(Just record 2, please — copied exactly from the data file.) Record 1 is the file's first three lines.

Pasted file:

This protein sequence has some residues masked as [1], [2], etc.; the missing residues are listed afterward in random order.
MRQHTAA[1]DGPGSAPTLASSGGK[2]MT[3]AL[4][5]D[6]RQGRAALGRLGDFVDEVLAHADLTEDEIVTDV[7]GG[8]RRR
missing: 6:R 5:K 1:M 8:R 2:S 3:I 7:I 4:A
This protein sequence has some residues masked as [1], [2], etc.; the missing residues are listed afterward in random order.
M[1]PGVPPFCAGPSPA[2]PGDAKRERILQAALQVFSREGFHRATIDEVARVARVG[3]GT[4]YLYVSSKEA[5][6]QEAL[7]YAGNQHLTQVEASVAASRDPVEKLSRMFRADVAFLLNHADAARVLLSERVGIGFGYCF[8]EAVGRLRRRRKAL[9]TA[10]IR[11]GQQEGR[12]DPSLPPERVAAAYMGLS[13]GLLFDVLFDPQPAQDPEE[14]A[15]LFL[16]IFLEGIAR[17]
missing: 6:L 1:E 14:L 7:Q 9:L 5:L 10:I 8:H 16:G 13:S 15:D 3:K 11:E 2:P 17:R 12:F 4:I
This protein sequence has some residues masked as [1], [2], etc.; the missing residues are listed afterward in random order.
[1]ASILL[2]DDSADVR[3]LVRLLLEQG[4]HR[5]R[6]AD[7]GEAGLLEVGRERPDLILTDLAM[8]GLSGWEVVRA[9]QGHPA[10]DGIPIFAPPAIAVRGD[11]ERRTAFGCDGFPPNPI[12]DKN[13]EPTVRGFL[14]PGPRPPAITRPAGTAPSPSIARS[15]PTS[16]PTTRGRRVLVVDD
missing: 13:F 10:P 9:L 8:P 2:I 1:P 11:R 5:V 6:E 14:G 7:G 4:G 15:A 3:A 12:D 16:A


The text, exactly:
This protein sequence has some residues masked as [1], [2], etc.; the missing residues are listed afterward in random order.
M[1]PGVPPFCAGPSPA[2]PGDAKRERILQAALQVFSREGFHRATIDEVARVARVG[3]GT[4]YLYVSSKEA[5][6]QEAL[7]YAGNQHLTQVEASVAASRDPVEKLSRMFRADVAFLLNHADAARVLLSERVGIGFGYCF[8]EAVGRLRRRRKAL[9]TA[10]IR[11]GQQEGR[12]DPSLPPERVAAAYMGLS[13]GLLFDVLFDPQPAQDPEE[14]A[15]LFL[16]IFLEGIAR[17]
missing: 6:L 1:E 14:L 7:Q 9:L 5:L 10:I 8:H 16:G 13:S 15:D 3:K 11:E 2:P 17:R 12:F 4:I